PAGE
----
An explosive device detonated on a bus just after 2 p.m. local time in the Russian city of Volgograd on Oct. 21, killing six people and injuring more than a dozen as of the latest casualty report. Authorities from Russia's National Anti-Terrorism Committee said the incident is likely a case of terrorism, with investigators suspecting a female suicide bomber identified as Naida Asiyalova, a native of the North Caucasus republic of Dagestan.
The cause of the blast was "an unspecified explosive device," and there are reports that there could have been a grenade under the bus as well. About 40 passengers were on the bus, which was on a route to the south of the city at the time of the explosion. Photos of the blast scene indicate the device used in the attack was small, and the damage is not inconsistent with what would be caused by a hand grenade detonation. Investigators from the National Anti-Terrorism Committee say the suspected female suicide bomber was the wife of a warlord and had recently converted to Islam. Her documents were reportedly found near the site of the explosion, indicating the small size of the explosive device.
So far no group has officially taken responsibility for the act. One group potentially responsible for the act is the Caucasus Emirate. This militant group has been the most active in Russia in recent years and was responsible for the most recent attacks in Russia proper, such as the Moscow metro attacks in 2010 and the Domodedovo airport bombing in 2011, the former of which also involved female suicide bombers. The group recently issued a statement that it would seek to renew its attacks leading up to and during the Sochi Olympics, which are being held fairly close to the North Caucasus republics.
However, this was a small, simple attack. It did not require much terrorist tradecraft — especially if a hand grenade was indeed used. If the Caucasus Emirate is responsible, the attack is evidence that its ability to project attacks has degraded since its earlier attacks inside Russia. Not only did it hit Volgograd instead of Moscow, but also the suicide device was quite underpowered compared to previous attacks.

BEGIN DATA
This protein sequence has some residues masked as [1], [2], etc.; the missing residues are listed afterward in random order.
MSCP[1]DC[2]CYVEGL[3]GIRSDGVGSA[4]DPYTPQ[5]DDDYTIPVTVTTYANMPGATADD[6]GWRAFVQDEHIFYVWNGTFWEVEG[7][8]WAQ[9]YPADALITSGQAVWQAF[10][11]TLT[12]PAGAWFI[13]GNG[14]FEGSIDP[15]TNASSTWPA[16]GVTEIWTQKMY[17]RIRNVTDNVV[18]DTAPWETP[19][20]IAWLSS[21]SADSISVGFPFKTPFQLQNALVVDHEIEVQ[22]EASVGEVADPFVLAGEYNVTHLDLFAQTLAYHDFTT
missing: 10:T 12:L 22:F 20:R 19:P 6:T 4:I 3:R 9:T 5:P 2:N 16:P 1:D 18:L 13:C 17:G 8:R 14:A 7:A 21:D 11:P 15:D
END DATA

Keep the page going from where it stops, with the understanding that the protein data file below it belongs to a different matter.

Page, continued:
Volgograd is located around 900 kilometers (559 miles) southeast of Moscow and roughly 700 kilometers from the North Caucasus, near the 2014 Winter Olympics site of Sochi. The city has been the site of several bombings since 2000, however these were more amateur attacks that were not linked to formal militant groups like the Caucasus Emirate. The bombing also comes as ethnic tensions have recently become inflamed across Russia, with violence spreading between ethnic Russians and migrants from the Caucasus and Central Asia in Moscow and other regions and leading to several hundred detentions.
While it is not clear who is responsible for the attack, the profile of the alleged bomber appears to point to Islamist militancy as the motive. Islamist militancy continues to pose the greatest security threat against Russia at this time. With the Sochi Olympics about three months away, Russian authorities will likely expand their security crackdown beyond the North Caucasus to targets across the country, including Volgograd, in the coming months.